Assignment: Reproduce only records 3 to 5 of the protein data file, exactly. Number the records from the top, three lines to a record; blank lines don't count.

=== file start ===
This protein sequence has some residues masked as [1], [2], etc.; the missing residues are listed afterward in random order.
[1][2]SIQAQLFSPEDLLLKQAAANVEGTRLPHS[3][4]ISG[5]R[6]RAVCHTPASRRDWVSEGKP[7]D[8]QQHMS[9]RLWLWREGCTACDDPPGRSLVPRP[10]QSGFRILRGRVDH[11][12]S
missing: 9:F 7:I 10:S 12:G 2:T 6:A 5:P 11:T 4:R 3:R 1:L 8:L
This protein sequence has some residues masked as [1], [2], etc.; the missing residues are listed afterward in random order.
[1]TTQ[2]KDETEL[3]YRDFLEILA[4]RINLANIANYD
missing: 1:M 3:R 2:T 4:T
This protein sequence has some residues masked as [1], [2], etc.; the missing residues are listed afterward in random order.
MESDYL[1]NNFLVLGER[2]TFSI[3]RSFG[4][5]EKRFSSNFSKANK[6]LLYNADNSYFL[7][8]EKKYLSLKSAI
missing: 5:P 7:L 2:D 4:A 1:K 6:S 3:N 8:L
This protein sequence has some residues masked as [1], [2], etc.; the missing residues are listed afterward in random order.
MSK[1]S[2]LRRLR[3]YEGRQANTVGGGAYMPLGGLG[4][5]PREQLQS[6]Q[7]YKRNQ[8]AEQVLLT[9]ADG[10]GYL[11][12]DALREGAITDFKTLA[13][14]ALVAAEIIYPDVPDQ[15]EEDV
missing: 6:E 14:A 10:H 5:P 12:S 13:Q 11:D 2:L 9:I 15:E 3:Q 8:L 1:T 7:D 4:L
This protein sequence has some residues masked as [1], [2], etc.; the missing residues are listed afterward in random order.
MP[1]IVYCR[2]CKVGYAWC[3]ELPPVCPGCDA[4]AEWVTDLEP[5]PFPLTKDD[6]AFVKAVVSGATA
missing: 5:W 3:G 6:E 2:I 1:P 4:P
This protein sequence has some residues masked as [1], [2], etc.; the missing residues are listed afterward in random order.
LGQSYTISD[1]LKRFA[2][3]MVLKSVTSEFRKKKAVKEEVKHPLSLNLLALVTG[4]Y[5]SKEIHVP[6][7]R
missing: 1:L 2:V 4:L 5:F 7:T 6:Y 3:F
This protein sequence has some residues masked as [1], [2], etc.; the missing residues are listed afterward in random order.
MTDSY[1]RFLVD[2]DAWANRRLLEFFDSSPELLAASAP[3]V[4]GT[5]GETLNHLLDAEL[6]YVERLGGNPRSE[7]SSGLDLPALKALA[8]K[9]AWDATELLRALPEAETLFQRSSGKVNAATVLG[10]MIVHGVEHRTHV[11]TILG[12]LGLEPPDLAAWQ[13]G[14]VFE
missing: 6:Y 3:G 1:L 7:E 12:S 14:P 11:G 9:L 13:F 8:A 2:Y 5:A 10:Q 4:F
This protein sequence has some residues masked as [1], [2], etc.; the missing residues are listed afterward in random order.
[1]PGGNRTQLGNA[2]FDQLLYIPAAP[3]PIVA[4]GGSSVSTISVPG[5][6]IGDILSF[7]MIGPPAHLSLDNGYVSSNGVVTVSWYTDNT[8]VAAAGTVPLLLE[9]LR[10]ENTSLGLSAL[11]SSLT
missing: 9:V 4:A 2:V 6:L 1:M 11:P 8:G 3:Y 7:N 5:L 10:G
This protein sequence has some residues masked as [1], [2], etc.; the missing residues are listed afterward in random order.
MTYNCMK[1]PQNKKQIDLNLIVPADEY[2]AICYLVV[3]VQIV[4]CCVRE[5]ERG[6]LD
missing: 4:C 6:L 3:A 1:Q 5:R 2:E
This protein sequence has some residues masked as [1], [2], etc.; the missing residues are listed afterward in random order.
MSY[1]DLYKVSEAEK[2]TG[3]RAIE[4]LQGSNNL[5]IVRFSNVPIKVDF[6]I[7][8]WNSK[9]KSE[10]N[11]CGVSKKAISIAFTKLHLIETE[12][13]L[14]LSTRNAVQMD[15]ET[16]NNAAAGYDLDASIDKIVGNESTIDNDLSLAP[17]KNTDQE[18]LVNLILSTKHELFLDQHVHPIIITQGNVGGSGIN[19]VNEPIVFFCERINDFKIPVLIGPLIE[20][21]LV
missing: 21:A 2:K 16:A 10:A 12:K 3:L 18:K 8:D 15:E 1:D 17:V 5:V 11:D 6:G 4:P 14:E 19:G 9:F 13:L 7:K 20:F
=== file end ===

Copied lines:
This protein sequence has some residues masked as [1], [2], etc.; the missing residues are listed afterward in random order.
MESDYL[1]NNFLVLGER[2]TFSI[3]RSFG[4][5]EKRFSSNFSKANK[6]LLYNADNSYFL[7][8]EKKYLSLKSAI
missing: 5:P 7:L 2:D 4:A 1:K 6:S 3:N 8:L
This protein sequence has some residues masked as [1], [2], etc.; the missing residues are listed afterward in random order.
MSK[1]S[2]LRRLR[3]YEGRQANTVGGGAYMPLGGLG[4][5]PREQLQS[6]Q[7]YKRNQ[8]AEQVLLT[9]ADG[10]GYL[11][12]DALREGAITDFKTLA[13][14]ALVAAEIIYPDVPDQ[15]EEDV
missing: 6:E 14:A 10:H 5:P 12:S 13:Q 11:D 2:L 9:I 15:E 3:Q 8:L 1:T 7:D 4:L
This protein sequence has some residues masked as [1], [2], etc.; the missing residues are listed afterward in random order.
MP[1]IVYCR[2]CKVGYAWC[3]ELPPVCPGCDA[4]AEWVTDLEP[5]PFPLTKDD[6]AFVKAVVSGATA
missing: 5:W 3:G 6:E 2:I 1:P 4:P